Services on Demand
- Cited by SciELO
- Access statistics
Print version ISSN 0034-7094
Rev. Bras. Anestesiol. vol.57 no.2 Campinas Mar./Apr. 2007
The use of dexmedetomidine in neurosurgery*
Uso de dexmedetomidina en neurocirugía
Bernardo Aloisio Grings HerbertI; Paulo Magalhães Gomes RamaciottiII; Fábio Ferrari, TSAIII; Laís Helena Camacho NavarroIV; Giane NakamuraIV; Geraldo Rolim Rodrigues Jr, TSAIII; Yara Marcondes Machado Castiglia, TSAV; José Reinaldo Cerqueira Braz, TSAV; Paulo do Nascimento Jr, TSAVI
(2005) do CET/SBA do Departamento de Anestesiologia da FMB UNESP
IIME3 do CET/SBA do Departamento de Anestesiologia da FMB UNESP
IIIProfessor Assistente; Co-Responsável pelo CET/SBA do Departamento de Anestesiologia da FMB UNESP
IVMédico Assistente do Departamento de Anestesiologia da FMB UNESP
VProfessor Titular; Co-Responsável pelo CET/SBA do Departamento de Anestesiologia da FMB UNESP
VIProfessor Adjunto Livre-Docente; Co-Responsável pelo CET/SBA do Departamento de Anestesiologia da FMB UNESP
OBJECTIVES: The use of a2-adrenergic
agonists is increasingly more frequent in Anesthesiology, as adjuvant or the
sole anesthetic drug. Currently, dexmedetomidine is gaining popularity due to
its greater selectivity for the a2-adrenergic
receptors and its pharmacokinetic profile. The aim of this review was to analyze
the use of dexmedetomidine in neurosurgery.
CONTENTS: Besides considerations and review of the literature regarding the use of dexmedetomidine, specifically in neurosurgical procedures, its effects on the different organ systems are described.
CONCLUSIONS: The pharmacokinetic and pharmacodynamic profile of dexmedetomidine favors its use in several neurosurgical procedures. Its use in craniotomy for the treatment of aneurysms and tumor removal is recent. Besides, its use in functional surgical interventions is promising.
Key Words: DRUGS, Adrenergic Agonists: dexmedetomidine; SURGERY, Neurosurgery.
JUSTIFICATIVA Y OBJETIVOS:
Los fármacos a2-agonistas
son cada día más utilizados en Anestesiología, sea como
adyuvantes o como agentes anestésicos únicos. Actualmente, el
empleo de la dexmedetomidina se ha venido popularizando debido a su mayor selectividad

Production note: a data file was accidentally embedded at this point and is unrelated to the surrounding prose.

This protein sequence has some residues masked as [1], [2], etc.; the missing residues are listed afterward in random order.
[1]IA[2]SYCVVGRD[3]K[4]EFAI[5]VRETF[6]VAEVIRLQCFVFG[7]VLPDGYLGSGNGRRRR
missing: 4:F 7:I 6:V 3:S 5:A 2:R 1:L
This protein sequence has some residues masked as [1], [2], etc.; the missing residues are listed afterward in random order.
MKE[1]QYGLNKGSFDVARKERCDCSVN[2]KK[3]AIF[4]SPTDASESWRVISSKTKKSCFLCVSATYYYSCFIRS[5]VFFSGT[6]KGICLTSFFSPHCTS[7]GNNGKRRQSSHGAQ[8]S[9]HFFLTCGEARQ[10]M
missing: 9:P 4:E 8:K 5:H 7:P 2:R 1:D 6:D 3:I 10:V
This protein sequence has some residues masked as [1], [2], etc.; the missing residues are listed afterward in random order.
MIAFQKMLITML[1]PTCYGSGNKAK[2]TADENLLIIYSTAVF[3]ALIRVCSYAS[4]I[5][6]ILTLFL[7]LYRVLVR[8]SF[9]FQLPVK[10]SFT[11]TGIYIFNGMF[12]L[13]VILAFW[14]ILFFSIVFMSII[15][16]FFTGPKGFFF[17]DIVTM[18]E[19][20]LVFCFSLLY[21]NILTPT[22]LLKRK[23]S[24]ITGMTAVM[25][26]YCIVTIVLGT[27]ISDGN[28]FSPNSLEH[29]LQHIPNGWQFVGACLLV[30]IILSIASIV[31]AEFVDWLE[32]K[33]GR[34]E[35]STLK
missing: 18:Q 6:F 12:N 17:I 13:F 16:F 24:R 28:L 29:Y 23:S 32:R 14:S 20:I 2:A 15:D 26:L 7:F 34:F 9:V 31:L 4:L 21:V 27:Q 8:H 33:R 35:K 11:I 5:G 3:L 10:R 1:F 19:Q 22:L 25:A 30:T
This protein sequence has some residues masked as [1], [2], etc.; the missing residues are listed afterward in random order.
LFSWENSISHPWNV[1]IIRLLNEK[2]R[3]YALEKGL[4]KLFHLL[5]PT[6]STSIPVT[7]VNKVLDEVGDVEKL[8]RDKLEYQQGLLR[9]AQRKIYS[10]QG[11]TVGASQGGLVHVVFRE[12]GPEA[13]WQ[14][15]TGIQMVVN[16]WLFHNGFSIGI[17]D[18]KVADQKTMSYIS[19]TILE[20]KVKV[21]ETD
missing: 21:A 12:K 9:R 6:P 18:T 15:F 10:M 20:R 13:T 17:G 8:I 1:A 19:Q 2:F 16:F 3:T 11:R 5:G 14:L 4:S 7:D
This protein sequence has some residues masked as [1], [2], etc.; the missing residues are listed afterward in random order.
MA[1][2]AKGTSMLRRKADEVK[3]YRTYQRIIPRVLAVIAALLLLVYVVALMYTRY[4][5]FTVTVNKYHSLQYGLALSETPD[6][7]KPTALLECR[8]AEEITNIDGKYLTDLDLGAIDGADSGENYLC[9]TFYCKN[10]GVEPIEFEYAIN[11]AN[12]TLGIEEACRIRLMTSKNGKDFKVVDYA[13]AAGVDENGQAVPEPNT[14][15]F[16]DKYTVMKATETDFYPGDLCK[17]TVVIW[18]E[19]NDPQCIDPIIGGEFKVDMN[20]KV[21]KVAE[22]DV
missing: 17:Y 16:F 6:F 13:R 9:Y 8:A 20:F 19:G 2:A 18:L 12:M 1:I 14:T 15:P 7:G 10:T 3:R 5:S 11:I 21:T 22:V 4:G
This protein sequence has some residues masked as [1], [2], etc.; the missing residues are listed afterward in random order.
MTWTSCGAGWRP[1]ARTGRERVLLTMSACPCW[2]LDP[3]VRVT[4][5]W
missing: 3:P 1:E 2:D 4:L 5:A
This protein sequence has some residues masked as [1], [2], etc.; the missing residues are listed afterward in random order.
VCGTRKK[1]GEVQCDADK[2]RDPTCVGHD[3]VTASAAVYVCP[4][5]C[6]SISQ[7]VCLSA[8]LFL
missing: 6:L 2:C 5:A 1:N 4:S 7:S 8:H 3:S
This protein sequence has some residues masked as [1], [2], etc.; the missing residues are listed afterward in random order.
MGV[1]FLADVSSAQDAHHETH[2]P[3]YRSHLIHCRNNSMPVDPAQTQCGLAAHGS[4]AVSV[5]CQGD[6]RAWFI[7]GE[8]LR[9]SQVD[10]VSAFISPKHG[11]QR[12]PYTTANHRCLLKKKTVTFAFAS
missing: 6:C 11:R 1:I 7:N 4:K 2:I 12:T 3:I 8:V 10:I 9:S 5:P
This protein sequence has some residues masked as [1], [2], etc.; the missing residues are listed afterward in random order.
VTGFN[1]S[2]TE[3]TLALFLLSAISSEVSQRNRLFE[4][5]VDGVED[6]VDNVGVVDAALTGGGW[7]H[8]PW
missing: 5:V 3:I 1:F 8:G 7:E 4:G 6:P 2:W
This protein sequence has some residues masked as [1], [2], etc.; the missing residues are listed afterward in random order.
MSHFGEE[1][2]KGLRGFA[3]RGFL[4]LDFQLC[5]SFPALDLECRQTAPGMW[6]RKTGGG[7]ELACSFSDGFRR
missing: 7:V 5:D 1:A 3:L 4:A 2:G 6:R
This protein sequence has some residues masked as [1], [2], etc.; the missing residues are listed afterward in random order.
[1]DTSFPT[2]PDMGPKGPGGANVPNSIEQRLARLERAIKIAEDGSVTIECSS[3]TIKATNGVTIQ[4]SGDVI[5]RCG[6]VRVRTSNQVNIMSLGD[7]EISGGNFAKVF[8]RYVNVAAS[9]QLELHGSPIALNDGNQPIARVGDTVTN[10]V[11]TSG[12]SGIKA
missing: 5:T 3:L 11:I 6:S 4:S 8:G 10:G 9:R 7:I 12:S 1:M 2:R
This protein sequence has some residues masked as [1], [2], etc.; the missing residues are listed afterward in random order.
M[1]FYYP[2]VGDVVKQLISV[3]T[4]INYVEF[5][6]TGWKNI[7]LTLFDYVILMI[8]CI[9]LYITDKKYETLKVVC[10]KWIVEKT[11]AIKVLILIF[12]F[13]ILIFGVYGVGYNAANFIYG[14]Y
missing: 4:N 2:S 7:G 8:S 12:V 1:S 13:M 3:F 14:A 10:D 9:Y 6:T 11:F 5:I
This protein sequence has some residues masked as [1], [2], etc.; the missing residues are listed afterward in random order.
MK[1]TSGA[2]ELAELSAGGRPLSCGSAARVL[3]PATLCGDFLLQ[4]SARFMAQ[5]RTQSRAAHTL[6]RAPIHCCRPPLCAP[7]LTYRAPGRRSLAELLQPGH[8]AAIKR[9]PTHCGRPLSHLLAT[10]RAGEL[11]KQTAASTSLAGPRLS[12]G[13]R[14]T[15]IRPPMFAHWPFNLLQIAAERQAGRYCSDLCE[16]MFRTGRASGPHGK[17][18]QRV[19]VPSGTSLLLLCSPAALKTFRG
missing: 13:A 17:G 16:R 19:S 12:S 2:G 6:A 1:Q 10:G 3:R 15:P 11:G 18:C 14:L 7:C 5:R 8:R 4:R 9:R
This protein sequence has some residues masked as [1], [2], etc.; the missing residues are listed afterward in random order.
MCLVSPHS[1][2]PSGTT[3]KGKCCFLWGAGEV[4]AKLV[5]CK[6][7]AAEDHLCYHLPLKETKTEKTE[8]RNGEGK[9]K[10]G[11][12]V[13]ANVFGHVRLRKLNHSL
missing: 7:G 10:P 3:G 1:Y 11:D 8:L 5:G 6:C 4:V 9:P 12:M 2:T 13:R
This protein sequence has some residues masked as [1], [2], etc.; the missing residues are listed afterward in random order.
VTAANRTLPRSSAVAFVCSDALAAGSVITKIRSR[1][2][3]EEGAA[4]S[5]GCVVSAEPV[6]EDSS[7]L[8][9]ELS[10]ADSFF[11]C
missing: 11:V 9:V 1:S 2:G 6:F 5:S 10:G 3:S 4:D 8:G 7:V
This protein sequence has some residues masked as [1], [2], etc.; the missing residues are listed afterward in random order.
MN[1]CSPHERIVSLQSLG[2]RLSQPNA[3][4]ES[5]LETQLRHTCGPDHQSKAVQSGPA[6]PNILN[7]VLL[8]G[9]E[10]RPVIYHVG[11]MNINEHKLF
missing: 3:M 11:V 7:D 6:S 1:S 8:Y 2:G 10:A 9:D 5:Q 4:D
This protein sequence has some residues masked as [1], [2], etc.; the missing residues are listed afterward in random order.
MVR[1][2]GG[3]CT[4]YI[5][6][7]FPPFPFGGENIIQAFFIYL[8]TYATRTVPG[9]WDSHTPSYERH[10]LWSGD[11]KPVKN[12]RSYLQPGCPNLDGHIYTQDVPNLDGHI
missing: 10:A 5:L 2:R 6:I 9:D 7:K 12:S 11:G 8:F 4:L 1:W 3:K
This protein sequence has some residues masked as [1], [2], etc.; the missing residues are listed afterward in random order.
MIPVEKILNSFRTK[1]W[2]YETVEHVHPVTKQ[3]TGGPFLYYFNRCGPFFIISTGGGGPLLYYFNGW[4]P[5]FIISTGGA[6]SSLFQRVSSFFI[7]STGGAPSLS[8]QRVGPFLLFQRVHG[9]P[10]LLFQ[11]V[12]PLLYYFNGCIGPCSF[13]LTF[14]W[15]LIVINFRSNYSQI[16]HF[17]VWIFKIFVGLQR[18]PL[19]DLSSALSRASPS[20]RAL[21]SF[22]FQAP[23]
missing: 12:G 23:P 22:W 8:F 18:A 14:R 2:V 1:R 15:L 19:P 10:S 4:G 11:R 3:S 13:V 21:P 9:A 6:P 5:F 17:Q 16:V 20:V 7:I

a los receptores a2
y, también, a su perfil farmacocinético. El objetivo de esta revisión
fue hacer una análisis del empleo de la dexmedetomidina en Neurocirugía.
CONTENIDO: Además de las consideraciones y de la revisión de la literatura en cuanto al empleo de la dexmedetomidina específicamente en procedimientos neuro-quirúrgicos, fue realizada una descripción de los efectos del fármaco en los diversos sistemas del organismo.
CONCLUSIONES: La dexmedetomidina tiene un perfil farmacocinético y farmacodinámico que favorece su empleo en diversos procedimientos neuro-quirúrgicos. La utilización clínica en procedimientos quirúrgicos con craneotomia para el pinzamiento de aneurisma y la retirada de tumores va en aumento. Además, su uso en intervenciones quirúrgicas funcionales es promisorio.
Dexmedetomidine is a selective a2-adrenergic agonist with an affinity ratio a1:a2 of 1,620:1, while the proportion of another a2-agonist commonly used, clonidine, is 220:1 1. Its action is mainly through the pre-synaptic a2-adrenoreceptors, inhibiting the release of noradrenaline by negative feed-back 2, and in the postsynaptic region in several areas of the body, causing effects such as contraction of the vascular smooth muscle, hypertension, bradycardia, sedation, and analgesia. Due to its specificity ratio, low doses have a potent sedative effect without the undesirable cardiovascular effects originated by the activation of a1 receptors 3.
Initially, dexmedetomidine was approved by the Food and Drug Administration (FDA) to promote sedation in intensive care units (ICUs). However, its pharmacological profile and different fields of action made it an agent that is increasingly used as adjuvant in Anesthesiology 4-6, providing good hemodynamic stability during the anesthetic-surgical procedure 4-7.